Elections for House Republican leadership are heating up, and it has the potential for embarrassment for Speaker John Boehner. Yesterday, BuzzFeed reported that Rep. Tom Price (R-GA) turned down an offer from Boehner for him to back out of his bid for chairman of the House Republican Conference, a nod to his preferred pick, Rep. Cathy McMorris Rogers (R-WA):
According to multiple sources familiar with the situation, Boehner approached the Georgia Republican with the offer hoping to circumvent an ugly fight between Price and Rep. Cathy McMorris Rodgers over chairmanship of the House Republican Conference.
McMorris Rodgers, a key surrogate for Mitt Romney’s failed presidential bid, is favored by leadership. But Price has the backing of conservatives both within the conference and the broader movement, and his bid has threatened to turn the race ugly.
According to these sources, Boehner offered to make Price chairman of the Elected Leadership Council, the group of GOP leaders that runs the party in the House. The chairmanship carries prestige, but is not elected and is largely ceremonial since Boehner is in charge of the party.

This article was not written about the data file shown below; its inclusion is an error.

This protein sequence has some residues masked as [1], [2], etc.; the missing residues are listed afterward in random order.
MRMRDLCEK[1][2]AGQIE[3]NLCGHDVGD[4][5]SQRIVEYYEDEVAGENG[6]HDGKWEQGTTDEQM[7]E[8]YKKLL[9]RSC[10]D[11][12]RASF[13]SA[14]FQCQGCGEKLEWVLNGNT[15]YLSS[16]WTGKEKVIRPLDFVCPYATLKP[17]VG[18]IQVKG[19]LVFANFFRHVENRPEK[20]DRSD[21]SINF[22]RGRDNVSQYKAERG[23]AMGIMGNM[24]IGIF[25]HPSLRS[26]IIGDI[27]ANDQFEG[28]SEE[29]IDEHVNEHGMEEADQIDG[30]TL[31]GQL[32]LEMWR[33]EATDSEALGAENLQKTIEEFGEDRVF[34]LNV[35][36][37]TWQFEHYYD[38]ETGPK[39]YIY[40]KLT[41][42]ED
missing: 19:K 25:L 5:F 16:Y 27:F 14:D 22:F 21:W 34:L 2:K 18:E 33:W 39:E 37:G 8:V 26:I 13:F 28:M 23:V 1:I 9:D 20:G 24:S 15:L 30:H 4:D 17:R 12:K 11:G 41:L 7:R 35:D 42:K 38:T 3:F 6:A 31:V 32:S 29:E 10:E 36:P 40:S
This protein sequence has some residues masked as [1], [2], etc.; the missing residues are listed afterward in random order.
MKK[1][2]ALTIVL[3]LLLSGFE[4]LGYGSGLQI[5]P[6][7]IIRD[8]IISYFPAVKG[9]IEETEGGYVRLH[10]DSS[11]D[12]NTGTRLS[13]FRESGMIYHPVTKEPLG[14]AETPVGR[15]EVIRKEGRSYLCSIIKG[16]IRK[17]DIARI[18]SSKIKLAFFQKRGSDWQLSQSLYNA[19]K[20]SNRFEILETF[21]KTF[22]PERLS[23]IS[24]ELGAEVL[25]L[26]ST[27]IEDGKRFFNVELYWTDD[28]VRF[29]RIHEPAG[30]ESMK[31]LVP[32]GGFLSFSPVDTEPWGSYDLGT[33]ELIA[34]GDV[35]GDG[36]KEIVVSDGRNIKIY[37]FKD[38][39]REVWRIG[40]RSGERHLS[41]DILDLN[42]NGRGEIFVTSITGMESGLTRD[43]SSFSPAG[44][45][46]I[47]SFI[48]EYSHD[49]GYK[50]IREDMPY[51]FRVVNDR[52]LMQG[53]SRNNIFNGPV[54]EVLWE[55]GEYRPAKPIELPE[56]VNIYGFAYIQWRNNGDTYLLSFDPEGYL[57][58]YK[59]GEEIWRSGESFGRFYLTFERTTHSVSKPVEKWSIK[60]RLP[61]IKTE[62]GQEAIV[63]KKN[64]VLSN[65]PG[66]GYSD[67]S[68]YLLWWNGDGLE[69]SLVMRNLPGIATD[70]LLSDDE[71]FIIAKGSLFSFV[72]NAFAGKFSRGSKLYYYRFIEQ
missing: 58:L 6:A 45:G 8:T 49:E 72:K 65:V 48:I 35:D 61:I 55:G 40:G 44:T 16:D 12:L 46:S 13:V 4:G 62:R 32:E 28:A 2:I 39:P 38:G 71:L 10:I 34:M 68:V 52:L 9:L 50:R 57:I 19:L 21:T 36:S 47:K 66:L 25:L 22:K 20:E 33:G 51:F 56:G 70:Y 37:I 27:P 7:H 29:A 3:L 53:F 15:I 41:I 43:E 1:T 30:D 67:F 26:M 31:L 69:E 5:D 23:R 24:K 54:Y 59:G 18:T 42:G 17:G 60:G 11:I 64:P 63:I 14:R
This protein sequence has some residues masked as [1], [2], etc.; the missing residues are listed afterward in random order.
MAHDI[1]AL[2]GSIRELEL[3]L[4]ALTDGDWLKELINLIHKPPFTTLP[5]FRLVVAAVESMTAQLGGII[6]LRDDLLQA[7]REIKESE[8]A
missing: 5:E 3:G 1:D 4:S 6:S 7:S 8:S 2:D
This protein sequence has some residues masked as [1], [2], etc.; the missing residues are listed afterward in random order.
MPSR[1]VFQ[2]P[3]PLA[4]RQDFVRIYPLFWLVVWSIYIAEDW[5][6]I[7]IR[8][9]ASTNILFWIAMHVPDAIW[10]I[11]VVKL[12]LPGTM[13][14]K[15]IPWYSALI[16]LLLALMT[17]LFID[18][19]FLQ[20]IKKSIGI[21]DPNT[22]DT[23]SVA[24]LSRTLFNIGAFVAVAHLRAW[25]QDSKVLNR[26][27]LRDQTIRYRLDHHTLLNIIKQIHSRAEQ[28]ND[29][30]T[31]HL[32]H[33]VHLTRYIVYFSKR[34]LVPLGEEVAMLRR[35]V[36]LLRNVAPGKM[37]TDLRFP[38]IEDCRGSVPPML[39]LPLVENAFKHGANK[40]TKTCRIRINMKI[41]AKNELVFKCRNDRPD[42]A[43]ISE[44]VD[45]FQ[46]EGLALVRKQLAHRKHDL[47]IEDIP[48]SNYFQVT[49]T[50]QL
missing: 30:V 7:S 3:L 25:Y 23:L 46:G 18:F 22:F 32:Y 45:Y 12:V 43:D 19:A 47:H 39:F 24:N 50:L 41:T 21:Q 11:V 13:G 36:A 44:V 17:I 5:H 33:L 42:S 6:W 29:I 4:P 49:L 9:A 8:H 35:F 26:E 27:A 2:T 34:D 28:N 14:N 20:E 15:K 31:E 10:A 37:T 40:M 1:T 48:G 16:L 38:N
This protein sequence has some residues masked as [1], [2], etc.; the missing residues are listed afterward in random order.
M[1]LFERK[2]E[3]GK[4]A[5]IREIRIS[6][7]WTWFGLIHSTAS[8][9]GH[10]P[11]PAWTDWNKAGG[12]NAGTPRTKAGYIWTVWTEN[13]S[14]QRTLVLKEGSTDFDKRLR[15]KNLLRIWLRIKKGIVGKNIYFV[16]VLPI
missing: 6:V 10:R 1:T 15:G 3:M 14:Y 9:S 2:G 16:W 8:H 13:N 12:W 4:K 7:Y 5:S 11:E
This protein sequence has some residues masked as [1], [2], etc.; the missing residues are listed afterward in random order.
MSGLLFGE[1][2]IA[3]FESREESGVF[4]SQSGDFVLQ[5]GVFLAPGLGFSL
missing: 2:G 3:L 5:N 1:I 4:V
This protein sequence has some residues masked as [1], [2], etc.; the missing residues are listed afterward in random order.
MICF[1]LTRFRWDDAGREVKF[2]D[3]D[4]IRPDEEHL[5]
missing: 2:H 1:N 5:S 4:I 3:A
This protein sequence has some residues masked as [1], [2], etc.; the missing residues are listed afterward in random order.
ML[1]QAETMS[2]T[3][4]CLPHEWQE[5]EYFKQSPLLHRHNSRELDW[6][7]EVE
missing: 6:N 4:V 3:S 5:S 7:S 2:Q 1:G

But Boehner’s proposal came with a catch — Price would have to swear loyalty to leadership and promise not to break with them over the next two years.
Price, a doctor and former chairman of the Republican Study Committee, has been fairly consistent in pushing fiscally conservative principles in the House. He was one of the fiercest opponents of ObamaCare and has been known to vote against leadership from time to time.
This fairly important because Boehner has been asking his caucus for their support as they dive into negoiations with the White House and Senate Democrats over the debt ceiling. Price’s nod of support would be helpful to get conservatives in the House on board in the event of a potential deal.
Making this even more interesting is FreedomWorks endorsing Price’s bid for Republican Conference chair. Price has a 91% lifetime score with FreedomWorks (88% this year). Price also scored an 86% on the Club for Growth’s most recent scorecard. McMorris Rogers, on the other hand, has a lifetime score of 75% from FreedomWorks (56% this year) and 61% on Club for Growth’s most recent scorecard.
Wheeling and dealing isn’t needed if Boehner and company don’t have something up their sleeves. If the battle is between those who will stick behind fiscally conservative principles and those who would sell them out for political convenience, as Boehner may do as they approach the “fiscal cliff,” the choice is pretty clear here.